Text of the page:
I'm learning functional programming, and have tried to solve a couple problems in a functional style. One thing I experienced, while dividing up my problem into functions, was it seemed I had two options: use several disparate functions with similar parameter lists, or using nested functions which, as closures, can simply refer to bindings in the parent function.
Though I ended up going with the second approach, because it made function calls smaller and it seemed to "feel" better, from my reading it seems like I may be missing one of the main points of functional programming, in that this seems "side-effecty"? Now granted, these nested functions cannot modify the outer bindings, as the language I was using prevents that, but if you look at each individual inner function, you can't say "given the same parameters, this function will return the same results" because they do use the variables from the parent scope... am I right?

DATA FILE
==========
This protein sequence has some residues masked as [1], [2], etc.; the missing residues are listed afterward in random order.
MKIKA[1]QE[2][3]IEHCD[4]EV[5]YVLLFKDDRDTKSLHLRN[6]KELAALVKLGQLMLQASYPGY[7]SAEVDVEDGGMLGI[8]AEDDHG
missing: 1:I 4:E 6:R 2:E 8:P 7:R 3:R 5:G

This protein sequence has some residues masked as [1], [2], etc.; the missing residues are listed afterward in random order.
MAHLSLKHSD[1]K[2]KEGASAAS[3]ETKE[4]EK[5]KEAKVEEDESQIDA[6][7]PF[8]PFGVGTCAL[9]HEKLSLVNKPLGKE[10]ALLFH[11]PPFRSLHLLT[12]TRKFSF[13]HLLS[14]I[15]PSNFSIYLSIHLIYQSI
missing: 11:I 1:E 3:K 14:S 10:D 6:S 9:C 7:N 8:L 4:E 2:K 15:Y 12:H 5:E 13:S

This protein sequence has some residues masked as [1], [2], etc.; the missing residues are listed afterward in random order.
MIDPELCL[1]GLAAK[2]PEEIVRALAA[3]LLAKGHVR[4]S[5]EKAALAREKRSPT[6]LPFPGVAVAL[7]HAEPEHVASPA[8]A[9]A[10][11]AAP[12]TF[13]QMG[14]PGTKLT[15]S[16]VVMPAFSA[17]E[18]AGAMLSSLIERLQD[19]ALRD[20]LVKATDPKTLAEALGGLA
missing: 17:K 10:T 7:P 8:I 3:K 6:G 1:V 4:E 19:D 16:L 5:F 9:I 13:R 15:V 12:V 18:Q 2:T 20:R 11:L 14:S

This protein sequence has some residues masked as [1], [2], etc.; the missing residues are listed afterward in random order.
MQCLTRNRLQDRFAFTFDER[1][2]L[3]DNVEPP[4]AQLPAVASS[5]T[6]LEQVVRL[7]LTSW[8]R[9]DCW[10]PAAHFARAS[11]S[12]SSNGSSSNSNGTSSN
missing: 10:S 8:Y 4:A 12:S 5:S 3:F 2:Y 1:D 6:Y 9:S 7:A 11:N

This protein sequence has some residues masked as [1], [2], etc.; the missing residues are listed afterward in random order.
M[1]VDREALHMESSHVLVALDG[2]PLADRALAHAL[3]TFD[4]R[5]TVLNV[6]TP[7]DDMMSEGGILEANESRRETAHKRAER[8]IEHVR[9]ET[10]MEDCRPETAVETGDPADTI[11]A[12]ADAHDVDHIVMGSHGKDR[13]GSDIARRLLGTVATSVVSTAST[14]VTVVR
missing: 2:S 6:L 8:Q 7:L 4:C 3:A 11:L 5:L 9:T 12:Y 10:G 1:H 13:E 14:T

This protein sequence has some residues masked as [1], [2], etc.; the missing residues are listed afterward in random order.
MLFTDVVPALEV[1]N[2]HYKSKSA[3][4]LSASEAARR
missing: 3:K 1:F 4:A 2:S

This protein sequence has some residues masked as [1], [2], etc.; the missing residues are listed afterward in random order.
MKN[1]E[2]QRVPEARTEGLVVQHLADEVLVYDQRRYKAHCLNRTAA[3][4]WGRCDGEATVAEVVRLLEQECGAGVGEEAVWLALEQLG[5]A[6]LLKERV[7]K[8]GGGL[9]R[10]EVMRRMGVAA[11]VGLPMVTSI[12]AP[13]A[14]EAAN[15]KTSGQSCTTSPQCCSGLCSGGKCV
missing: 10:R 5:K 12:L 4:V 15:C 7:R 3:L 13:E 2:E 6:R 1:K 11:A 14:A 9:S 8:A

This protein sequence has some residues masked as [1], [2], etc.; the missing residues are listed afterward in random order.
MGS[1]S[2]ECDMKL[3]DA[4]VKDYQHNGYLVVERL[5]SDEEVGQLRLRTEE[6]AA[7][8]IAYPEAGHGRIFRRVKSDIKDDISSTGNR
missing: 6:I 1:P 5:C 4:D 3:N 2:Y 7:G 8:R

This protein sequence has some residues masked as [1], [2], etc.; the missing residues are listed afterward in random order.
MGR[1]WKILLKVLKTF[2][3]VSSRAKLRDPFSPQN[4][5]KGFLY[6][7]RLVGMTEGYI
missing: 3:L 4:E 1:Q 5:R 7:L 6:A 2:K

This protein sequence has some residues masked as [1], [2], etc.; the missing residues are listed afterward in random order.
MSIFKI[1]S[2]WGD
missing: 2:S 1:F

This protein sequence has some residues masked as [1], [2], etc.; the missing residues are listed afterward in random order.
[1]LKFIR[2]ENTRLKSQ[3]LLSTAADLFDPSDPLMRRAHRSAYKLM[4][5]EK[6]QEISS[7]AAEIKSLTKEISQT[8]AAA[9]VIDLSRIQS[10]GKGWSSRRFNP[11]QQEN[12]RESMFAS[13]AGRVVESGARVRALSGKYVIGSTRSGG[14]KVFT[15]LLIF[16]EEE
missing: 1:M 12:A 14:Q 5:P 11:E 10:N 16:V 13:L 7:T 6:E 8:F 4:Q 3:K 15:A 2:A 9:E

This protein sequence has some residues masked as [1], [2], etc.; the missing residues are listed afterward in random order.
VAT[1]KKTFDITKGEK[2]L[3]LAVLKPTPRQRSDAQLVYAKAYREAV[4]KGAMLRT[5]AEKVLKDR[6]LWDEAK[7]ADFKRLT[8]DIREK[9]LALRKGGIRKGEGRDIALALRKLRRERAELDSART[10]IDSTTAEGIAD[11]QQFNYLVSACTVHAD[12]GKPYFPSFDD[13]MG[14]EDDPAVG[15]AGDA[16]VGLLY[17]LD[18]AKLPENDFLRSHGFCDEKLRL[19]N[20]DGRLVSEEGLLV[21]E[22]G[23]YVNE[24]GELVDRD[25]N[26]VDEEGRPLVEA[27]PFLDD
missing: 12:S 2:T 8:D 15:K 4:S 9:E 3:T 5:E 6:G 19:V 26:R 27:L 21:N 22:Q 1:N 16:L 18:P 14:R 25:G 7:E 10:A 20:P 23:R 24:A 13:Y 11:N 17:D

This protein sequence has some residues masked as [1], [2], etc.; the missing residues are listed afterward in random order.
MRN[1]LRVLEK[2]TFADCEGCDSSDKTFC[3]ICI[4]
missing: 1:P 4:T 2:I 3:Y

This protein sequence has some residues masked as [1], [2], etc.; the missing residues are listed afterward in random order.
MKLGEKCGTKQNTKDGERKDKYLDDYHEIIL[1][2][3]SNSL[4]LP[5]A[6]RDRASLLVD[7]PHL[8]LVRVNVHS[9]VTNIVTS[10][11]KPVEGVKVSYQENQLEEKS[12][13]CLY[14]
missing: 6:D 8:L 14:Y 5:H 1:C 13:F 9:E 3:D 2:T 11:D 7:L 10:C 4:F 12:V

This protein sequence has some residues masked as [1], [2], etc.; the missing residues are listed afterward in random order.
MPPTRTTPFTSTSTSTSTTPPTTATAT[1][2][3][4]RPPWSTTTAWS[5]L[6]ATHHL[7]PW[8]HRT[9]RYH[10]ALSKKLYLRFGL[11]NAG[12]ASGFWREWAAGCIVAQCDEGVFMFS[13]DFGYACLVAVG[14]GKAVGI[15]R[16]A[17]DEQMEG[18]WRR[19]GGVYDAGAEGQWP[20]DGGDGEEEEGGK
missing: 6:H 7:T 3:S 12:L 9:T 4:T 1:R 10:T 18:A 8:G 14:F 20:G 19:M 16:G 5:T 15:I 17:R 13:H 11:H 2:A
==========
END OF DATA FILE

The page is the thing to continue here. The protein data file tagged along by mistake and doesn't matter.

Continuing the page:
What is the desirable way to proceed?